• 84% of those surveyed trust an online review just as much as a personal recommendation
  • After reading a positive review, 54% of people will visit that businesses website
  • 16% don’t trust online reviews at all

In order to be helpful to your practice, an online review has to be authentic. If a review is genuine, most people feel it’s as good as a personal recommendation from a colleague or friend. Though people rely on online reviews more than ever, there is still some wariness surrounding them. Fake reviews are concern for consumers, and those that are overzealous or missing key information may be scrutinized by readers.

Reviews Lead to Visits

  • 54% of consumers will visit a website directly after reading positive reviews
  • 19% will physically go to the business after reading positive reviews
  • 70% of consumers will leave a business review if they are asked

The most common response to positive reviews is to visit your website directly. Some will continue to search for additional reviews in order to get closer to a decision and then will visit your site. The best way to ensure that your previous clients are leaving reviews to attract your potential clients, is to ask them to leave a review. It’s really that simple. If your marketing strategy doesn’t include an easy method to request reviews, you are missing out on future clients.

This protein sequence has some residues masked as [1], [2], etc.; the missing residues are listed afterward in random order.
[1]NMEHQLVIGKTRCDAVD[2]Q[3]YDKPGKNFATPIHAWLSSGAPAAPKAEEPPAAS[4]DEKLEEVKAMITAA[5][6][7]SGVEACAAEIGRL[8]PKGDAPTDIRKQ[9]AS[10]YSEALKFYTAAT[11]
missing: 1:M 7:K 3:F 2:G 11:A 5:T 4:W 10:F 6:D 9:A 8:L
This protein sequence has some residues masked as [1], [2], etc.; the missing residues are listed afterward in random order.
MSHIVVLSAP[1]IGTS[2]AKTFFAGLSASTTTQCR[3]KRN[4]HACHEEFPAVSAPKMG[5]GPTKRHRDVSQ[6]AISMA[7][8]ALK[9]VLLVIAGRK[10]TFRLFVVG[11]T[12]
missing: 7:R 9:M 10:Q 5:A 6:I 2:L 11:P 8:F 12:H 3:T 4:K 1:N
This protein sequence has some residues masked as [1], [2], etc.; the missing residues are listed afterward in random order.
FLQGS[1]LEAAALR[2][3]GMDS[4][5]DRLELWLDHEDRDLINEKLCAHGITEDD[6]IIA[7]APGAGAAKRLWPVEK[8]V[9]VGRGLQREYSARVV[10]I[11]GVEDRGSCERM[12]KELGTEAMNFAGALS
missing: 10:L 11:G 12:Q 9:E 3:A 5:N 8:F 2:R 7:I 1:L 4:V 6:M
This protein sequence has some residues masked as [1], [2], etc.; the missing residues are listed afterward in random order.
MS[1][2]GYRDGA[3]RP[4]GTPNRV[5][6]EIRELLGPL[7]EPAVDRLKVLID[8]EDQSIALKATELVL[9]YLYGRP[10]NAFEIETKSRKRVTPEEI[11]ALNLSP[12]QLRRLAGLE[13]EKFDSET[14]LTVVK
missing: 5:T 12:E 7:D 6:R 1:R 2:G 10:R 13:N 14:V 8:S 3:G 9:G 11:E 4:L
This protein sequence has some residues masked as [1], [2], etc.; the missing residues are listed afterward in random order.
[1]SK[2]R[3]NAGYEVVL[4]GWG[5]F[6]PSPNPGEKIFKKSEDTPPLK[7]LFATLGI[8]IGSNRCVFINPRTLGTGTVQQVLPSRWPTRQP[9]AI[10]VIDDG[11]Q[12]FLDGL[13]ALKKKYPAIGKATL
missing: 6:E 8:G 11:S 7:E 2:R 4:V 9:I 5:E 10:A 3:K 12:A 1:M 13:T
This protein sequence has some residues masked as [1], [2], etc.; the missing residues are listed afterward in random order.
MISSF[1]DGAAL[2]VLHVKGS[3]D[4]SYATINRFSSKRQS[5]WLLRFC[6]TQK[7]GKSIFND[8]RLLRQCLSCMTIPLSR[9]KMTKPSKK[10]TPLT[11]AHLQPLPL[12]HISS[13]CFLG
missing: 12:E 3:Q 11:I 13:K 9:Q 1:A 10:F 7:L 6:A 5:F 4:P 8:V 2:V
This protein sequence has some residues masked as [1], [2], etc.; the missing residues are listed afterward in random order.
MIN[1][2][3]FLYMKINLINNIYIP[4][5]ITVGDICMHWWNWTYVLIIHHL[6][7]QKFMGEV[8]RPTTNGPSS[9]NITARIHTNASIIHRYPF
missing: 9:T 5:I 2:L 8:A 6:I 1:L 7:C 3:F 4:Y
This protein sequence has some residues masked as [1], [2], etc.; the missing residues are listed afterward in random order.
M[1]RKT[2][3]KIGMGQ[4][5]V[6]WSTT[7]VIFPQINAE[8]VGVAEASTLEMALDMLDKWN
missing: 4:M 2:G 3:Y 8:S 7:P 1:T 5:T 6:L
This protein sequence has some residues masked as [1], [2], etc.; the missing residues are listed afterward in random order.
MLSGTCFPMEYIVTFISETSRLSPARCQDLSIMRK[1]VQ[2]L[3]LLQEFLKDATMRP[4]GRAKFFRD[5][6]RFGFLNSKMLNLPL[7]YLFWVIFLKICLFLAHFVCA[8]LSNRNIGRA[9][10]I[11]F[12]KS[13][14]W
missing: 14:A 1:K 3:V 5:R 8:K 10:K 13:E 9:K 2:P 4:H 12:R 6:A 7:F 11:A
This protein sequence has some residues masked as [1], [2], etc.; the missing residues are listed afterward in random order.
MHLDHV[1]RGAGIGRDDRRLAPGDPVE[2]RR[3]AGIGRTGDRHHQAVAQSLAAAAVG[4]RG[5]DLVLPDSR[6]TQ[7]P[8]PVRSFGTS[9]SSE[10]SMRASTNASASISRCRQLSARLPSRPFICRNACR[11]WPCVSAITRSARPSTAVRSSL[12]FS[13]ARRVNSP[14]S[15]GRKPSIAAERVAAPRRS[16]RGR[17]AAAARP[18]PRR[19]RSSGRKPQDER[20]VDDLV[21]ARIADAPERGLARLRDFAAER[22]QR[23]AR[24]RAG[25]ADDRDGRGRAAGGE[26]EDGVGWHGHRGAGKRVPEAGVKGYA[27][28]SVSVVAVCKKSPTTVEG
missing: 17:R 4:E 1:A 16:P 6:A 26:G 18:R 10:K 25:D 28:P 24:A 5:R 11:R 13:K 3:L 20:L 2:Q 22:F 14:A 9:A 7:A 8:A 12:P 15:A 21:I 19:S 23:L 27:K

Consumers See Online Reviews Almost Every Time They Search

When it comes to law firms, if a person is looking for an attorney, they need one. You want to give them every possible reason to select you. Legal matters are often incredibly personal and private matters. Searching for an attorney online, is a secure and confidential way to research and evaluate potential firms.